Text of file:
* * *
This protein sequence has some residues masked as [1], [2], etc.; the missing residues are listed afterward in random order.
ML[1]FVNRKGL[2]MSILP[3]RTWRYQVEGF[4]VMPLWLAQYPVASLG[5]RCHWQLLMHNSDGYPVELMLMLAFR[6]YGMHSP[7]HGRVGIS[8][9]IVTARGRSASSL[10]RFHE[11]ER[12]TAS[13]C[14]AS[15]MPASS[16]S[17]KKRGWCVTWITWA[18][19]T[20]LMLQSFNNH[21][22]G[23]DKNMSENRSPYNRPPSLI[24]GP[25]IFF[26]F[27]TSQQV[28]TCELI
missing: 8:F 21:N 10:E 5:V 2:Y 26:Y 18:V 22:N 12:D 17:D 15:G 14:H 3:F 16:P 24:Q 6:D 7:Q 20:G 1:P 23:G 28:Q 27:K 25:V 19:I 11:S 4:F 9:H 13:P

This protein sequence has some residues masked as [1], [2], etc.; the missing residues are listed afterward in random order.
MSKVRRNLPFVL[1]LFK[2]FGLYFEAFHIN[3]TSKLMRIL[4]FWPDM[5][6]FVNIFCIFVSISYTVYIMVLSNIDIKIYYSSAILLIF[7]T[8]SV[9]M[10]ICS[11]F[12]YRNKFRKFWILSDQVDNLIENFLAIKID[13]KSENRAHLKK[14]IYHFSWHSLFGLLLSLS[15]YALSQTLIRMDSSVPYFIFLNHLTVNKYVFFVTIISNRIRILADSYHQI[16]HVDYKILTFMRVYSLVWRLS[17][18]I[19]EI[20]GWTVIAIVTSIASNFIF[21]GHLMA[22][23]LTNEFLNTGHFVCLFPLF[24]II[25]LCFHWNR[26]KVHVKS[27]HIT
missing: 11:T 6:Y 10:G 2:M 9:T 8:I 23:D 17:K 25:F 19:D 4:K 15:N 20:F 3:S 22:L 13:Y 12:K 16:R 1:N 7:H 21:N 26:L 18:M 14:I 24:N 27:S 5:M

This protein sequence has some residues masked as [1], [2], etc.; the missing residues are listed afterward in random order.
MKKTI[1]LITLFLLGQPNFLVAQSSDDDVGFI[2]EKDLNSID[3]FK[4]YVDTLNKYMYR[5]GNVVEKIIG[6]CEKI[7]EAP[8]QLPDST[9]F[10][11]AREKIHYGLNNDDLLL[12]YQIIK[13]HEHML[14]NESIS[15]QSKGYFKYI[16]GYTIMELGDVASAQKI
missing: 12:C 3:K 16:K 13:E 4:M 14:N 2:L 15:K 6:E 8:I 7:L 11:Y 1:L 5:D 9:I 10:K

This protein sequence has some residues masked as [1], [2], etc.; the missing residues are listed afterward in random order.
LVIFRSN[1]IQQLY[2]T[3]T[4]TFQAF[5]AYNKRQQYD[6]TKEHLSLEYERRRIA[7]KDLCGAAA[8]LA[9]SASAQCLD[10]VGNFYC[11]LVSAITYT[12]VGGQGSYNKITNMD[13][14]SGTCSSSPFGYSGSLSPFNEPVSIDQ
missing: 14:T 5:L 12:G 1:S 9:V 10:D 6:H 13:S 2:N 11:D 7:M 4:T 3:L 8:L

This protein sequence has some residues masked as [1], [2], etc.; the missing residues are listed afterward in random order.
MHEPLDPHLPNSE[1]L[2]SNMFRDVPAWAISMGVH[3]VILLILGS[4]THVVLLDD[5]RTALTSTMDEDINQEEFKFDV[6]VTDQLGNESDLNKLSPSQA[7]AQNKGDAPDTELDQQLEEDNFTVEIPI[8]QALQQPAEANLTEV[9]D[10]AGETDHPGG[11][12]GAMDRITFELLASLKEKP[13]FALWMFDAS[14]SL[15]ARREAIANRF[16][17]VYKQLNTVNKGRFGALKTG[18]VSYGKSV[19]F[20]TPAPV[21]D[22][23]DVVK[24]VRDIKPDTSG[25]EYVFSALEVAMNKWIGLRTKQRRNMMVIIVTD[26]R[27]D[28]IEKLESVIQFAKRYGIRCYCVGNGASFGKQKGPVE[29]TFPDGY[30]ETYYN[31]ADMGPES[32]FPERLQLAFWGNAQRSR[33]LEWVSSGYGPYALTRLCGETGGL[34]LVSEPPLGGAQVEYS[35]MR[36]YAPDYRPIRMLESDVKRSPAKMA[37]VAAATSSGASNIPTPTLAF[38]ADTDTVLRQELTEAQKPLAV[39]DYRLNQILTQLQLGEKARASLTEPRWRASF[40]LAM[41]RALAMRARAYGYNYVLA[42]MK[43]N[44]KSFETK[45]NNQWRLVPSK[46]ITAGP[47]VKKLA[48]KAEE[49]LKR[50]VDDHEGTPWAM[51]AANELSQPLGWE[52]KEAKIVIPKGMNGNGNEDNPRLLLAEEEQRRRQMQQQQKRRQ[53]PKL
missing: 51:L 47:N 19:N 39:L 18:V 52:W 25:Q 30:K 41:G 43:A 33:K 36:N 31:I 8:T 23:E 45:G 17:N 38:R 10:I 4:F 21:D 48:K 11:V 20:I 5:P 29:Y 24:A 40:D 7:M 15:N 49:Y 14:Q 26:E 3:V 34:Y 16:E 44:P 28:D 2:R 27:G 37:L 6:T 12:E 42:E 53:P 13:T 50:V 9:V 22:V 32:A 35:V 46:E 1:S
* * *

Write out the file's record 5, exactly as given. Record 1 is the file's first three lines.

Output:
This protein sequence has some residues masked as [1], [2], etc.; the missing residues are listed afterward in random order.
MHEPLDPHLPNSE[1]L[2]SNMFRDVPAWAISMGVH[3]VILLILGS[4]THVVLLDD[5]RTALTSTMDEDINQEEFKFDV[6]VTDQLGNESDLNKLSPSQA[7]AQNKGDAPDTELDQQLEEDNFTVEIPI[8]QALQQPAEANLTEV[9]D[10]AGETDHPGG[11][12]GAMDRITFELLASLKEKP[13]FALWMFDAS[14]SL[15]ARREAIANRF[16][17]VYKQLNTVNKGRFGALKTG[18]VSYGKSV[19]F[20]TPAPV[21]D[22][23]DVVK[24]VRDIKPDTSG[25]EYVFSALEVAMNKWIGLRTKQRRNMMVIIVTD[26]R[27]D[28]IEKLESVIQFAKRYGIRCYCVGNGASFGKQKGPVE[29]TFPDGY[30]ETYYN[31]ADMGPES[32]FPERLQLAFWGNAQRSR[33]LEWVSSGYGPYALTRLCGETGGL[34]LVSEPPLGGAQVEYS[35]MR[36]YAPDYRPIRMLESDVKRSPAKMA[37]VAAATSSGASNIPTPTLAF[38]ADTDTVLRQELTEAQKPLAV[39]DYRLNQILTQLQLGEKARASLTEPRWRASF[40]LAM[41]RALAMRARAYGYNYVLA[42]MK[43]N[44]KSFETK[45]NNQWRLVPSK[46]ITAGP[47]VKKLA[48]KAEE[49]LKR[50]VDDHEGTPWAM[51]AANELSQPLGWE[52]KEAKIVIPKGMNGNGNEDNPRLLLAEEEQRRRQMQQQQKRRQ[53]PKL
missing: 51:L 47:N 19:N 39:L 18:V 52:W 25:Q 30:K 41:G 43:A 33:K 36:N 31:I 8:T 23:E 45:G 17:N 38:R 10:I 4:F 21:D 48:K 11:V 20:I 5:P 29:Y 24:A 40:D 7:M 15:N 49:Y 14:Q 26:E 3:V 34:Y 16:E 44:P 28:D 2:R 27:G 37:L 6:T 12:E 42:E 53:P 13:T 50:V 9:V 22:V 32:A 35:V 46:E 1:S